Enterprise Library is Microsoft's next generation of Application Blocks. It's a free, integrated suite of common architectural components that your project probably needs. It has several good perks:
- Includes all source code
- An auto-config tool to handle the Xml config files.
- 38 projects of well written code - i.e. a good example to learn from
- Full documentation
- A huge community supporting it.
You can download it here. Be sure to check the official blogs:
When I first was playing around with it, I had trouble with creating strong names and config files.
1. A single application can have multiple physical config files:
- CachingQuickStart.exe.config (app)
- cachingConfiguration.config (other block)
- dataconfiguration.config (other block)
Furthermore, you'll need to make sure that the correct file is copied to the app's bin. Merely rebuilding or using EntLib's config tool doesn't copy all configs.
2 - For the data access block config, you'll need to set both the connection string as well as the individual params. Config looks like:
3 - For the Caching Block's Data Provider:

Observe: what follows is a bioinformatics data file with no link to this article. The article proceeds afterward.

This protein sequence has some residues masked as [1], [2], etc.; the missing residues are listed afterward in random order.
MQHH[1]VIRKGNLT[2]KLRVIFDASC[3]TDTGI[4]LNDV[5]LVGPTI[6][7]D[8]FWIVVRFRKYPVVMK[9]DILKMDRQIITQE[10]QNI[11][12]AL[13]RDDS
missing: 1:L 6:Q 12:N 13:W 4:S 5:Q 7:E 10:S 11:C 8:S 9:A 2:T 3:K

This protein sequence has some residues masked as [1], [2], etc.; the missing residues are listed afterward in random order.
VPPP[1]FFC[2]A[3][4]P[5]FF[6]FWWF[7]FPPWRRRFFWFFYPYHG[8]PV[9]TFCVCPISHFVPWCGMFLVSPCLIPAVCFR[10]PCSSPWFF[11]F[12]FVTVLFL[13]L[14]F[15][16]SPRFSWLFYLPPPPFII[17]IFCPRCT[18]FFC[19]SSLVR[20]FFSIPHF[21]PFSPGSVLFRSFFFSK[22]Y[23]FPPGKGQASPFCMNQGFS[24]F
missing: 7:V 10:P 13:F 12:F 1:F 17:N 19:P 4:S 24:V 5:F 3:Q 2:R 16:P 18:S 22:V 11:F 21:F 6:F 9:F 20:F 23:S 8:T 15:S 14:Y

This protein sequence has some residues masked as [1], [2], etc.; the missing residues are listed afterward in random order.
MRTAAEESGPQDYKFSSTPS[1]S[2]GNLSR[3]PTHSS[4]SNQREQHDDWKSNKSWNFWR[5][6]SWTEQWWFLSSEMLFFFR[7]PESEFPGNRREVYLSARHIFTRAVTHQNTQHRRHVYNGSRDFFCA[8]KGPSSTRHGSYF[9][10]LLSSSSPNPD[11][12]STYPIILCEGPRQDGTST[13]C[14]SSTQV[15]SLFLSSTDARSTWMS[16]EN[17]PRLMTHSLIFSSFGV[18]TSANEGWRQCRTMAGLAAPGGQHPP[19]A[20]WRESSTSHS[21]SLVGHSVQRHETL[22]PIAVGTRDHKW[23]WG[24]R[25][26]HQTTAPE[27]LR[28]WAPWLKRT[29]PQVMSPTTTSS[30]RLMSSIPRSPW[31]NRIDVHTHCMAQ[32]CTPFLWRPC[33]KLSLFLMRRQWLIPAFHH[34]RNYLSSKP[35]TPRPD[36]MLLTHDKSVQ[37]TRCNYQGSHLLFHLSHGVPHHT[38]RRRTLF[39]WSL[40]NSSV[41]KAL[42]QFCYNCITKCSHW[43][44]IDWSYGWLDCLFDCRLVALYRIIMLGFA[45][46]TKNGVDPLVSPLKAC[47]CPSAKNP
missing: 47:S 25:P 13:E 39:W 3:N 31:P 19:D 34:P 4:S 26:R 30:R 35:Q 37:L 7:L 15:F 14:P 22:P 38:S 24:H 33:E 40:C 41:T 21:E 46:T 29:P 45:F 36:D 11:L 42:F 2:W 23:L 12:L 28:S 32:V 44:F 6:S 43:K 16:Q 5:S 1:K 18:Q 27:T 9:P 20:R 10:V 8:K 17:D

- "PartitionName" does not correspond to actual database partitions, but rather a value in the Caching.CachData.PartitionName column. This means that you don't need to create a DB partition for the DB cache to work.
- Make sure that you run the script to create the Caching DB ('Caching').
- Make sure that user has access to the 'Caching' database, and can insert into the CacheData table. Merely running the create script doesn't provide access to custom users.
4 - For the Caching Block's Isolated Storage, this uses System.IO.IsolatedStorage. You do not provide a physical file path name. Partition Name is a folder name like "MyApp".
I'll discuss Strong Names in my next post.
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